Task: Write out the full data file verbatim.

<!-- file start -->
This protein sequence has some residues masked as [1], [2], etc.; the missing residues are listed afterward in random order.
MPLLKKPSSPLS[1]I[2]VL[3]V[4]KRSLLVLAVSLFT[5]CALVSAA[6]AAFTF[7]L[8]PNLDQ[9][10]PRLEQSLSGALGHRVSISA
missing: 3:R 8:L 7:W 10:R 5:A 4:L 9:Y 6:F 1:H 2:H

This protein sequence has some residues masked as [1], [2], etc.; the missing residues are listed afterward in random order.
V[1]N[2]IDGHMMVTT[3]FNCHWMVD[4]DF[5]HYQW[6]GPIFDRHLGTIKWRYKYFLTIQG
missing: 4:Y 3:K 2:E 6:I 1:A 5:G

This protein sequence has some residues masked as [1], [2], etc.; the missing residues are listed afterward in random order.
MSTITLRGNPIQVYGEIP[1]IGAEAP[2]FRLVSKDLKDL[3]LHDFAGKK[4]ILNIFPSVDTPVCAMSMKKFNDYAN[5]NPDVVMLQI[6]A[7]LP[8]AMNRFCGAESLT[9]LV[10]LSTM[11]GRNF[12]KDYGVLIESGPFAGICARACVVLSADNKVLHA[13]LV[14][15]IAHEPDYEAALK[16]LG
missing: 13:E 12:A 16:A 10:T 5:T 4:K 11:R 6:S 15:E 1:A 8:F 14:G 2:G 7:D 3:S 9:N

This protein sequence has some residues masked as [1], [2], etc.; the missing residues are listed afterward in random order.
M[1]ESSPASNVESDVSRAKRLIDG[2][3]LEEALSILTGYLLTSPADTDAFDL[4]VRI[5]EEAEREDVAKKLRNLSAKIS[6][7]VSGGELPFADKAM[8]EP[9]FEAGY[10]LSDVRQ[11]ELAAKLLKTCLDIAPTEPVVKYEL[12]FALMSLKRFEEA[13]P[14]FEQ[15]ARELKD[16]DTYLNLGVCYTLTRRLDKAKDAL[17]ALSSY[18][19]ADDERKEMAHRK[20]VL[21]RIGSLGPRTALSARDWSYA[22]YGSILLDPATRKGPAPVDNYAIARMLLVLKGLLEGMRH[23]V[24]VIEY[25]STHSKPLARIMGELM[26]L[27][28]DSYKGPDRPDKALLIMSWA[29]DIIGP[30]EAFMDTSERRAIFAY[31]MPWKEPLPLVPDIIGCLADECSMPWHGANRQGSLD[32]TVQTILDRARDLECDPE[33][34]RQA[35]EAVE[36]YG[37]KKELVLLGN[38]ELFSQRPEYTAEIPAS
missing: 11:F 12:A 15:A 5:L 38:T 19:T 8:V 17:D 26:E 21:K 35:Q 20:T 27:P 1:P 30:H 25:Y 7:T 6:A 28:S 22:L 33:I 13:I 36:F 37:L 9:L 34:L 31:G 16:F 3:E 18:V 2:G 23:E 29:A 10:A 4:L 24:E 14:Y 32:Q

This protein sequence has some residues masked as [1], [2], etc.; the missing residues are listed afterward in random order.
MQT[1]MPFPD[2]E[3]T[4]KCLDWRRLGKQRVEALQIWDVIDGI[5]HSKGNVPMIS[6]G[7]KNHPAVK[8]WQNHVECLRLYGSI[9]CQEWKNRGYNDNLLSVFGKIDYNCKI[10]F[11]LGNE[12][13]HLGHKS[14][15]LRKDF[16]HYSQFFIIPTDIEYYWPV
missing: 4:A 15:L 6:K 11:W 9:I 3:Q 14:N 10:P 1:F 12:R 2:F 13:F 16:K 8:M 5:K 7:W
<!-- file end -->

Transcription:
This protein sequence has some residues masked as [1], [2], etc.; the missing residues are listed afterward in random order.
MPLLKKPSSPLS[1]I[2]VL[3]V[4]KRSLLVLAVSLFT[5]CALVSAA[6]AAFTF[7]L[8]PNLDQ[9][10]PRLEQSLSGALGHRVSISA
missing: 3:R 8:L 7:W 10:R 5:A 4:L 9:Y 6:F 1:H 2:H

This protein sequence has some residues masked as [1], [2], etc.; the missing residues are listed afterward in random order.
V[1]N[2]IDGHMMVTT[3]FNCHWMVD[4]DF[5]HYQW[6]GPIFDRHLGTIKWRYKYFLTIQG
missing: 4:Y 3:K 2:E 6:I 1:A 5:G

This protein sequence has some residues masked as [1], [2], etc.; the missing residues are listed afterward in random order.
MSTITLRGNPIQVYGEIP[1]IGAEAP[2]FRLVSKDLKDL[3]LHDFAGKK[4]ILNIFPSVDTPVCAMSMKKFNDYAN[5]NPDVVMLQI[6]A[7]LP[8]AMNRFCGAESLT[9]LV[10]LSTM[11]GRNF[12]KDYGVLIESGPFAGICARACVVLSADNKVLHA[13]LV[14][15]IAHEPDYEAALK[16]LG
missing: 13:E 12:A 16:A 10:T 5:T 4:K 11:R 6:S 15:E 1:A 8:F 14:G 2:G 7:D 3:S 9:N

This protein sequence has some residues masked as [1], [2], etc.; the missing residues are listed afterward in random order.
M[1]ESSPASNVESDVSRAKRLIDG[2][3]LEEALSILTGYLLTSPADTDAFDL[4]VRI[5]EEAEREDVAKKLRNLSAKIS[6][7]VSGGELPFADKAM[8]EP[9]FEAGY[10]LSDVRQ[11]ELAAKLLKTCLDIAPTEPVVKYEL[12]FALMSLKRFEEA[13]P[14]FEQ[15]ARELKD[16]DTYLNLGVCYTLTRRLDKAKDAL[17]ALSSY[18][19]ADDERKEMAHRK[20]VL[21]RIGSLGPRTALSARDWSYA[22]YGSILLDPATRKGPAPVDNYAIARMLLVLKGLLEGMRH[23]V[24]VIEY[25]STHSKPLARIMGELM[26]L[27][28]DSYKGPDRPDKALLIMSWA[29]DIIGP[30]EAFMDTSERRAIFAY[31]MPWKEPLPLVPDIIGCLADECSMPWHGANRQGSLD[32]TVQTILDRARDLECDPE[33][34]RQA[35]EAVE[36]YG[37]KKELVLLGN[38]ELFSQRPEYTAEIPAS
missing: 11:F 12:A 15:A 5:L 38:T 19:T 8:V 17:D 26:E 21:K 35:Q 20:T 27:P 1:P 30:H 25:Y 7:T 6:A 28:S 22:L 33:I 13:I 36:F 37:L 9:L 34:L 31:G 16:F 3:E 18:V 2:G 23:E 29:A 10:A 4:L 24:E 14:Y 32:Q

This protein sequence has some residues masked as [1], [2], etc.; the missing residues are listed afterward in random order.
MQT[1]MPFPD[2]E[3]T[4]KCLDWRRLGKQRVEALQIWDVIDGI[5]HSKGNVPMIS[6]G[7]KNHPAVK[8]WQNHVECLRLYGSI[9]CQEWKNRGYNDNLLSVFGKIDYNCKI[10]F[11]LGNE[12][13]HLGHKS[14][15]LRKDF[16]HYSQFFIIPTDIEYYWPV
missing: 4:A 15:L 6:K 11:W 9:I 3:Q 14:N 10:P 1:F 12:R 2:F 13:F 16:K 8:M 5:K 7:W